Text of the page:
The reason is that depending on whether the base uri for file protocol is your current execution directory, that constructor will drop the last component of your base uri if the current directory is not your base uri when forming the final uri.This is indeed a wrong accusation. System.Uri() is functioning correctly in accordance to RFC 3986. For example
Assert.IsTrue( (new Uri( new Uri(@"C:\A\B\C"), "test.txt")).LocalPath, @"C:\A\B\test.txt" ); Assert.IsTrue( (new Uri( new Uri(@"C:\A\B\C\"), "test.txt")).LocalPath, @"C:\A\B\C\test.txt" );
In normal application, like a console application or WinForm application, the following result is true:
Debug.Assert( AppDomain.CurrentDomain.BaseDirectory.EndWith( @"\" ) );
But when executing the above statement in a TestFixture class in NUnit, the assert fails. This is because when NUnit defines the AppDomainSetup.ApplicationBase, it fails to include a trailing '\'. NUnit simply uses Environment.CurrentDirectory, which does not have a ending '\'. Incidentally, the sample code makes the mistake of assuming the Environment.CurrentDirectory ends with a '\' resulting in forming an incorrect path to the application configuration file.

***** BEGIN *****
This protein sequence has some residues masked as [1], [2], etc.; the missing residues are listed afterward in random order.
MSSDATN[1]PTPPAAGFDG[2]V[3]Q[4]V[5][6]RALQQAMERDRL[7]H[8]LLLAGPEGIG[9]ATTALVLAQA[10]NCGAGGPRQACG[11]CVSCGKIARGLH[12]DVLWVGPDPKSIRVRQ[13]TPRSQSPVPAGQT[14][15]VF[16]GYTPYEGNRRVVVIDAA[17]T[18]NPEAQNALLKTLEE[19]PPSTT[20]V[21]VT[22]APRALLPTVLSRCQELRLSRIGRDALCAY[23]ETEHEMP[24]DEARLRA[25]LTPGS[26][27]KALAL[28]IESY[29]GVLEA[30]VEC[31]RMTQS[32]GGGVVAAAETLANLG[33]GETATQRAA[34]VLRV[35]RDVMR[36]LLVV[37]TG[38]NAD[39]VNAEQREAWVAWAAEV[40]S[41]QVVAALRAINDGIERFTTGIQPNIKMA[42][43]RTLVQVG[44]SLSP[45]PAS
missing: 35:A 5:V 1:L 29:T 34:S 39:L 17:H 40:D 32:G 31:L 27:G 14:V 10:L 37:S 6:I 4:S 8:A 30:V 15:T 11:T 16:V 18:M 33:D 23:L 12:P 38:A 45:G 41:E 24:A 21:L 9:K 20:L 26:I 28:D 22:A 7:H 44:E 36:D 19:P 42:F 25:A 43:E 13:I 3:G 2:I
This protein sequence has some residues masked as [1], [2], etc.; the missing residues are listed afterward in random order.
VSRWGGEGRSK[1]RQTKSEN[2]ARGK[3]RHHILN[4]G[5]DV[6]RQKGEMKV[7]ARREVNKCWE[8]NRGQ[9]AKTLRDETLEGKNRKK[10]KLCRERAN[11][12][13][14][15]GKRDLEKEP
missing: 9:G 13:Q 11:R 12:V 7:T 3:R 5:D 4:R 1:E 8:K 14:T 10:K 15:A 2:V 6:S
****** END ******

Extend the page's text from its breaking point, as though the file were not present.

Normally, this discrepancy does not matter if you use System.IO.Path.Combine() to form path names. However, in the case of when log4net is used inside NUnit it becomes an issue when it uses Uri( Uri, string ) to form the Uri to the log4net configuration file with the value from AppDomain.CurrentDomain.BaseDirectory. The end result is a wrong Uri to the configuration file. To overcome this problem in NUnit, it is therefore wise to specify a full path name for the configuration file in the NUnit's project's configuration file as recommended.
After all these experiments, I am none the wiser what is the official convention for AppDomain.BaseDirectory and Environment.CurrentDirectory? At least in Uri, it is unambiguously defined in the RFC. Perhaps someone reading this from Microsoft can care to comment on this to let the world know if there is such a convention at all.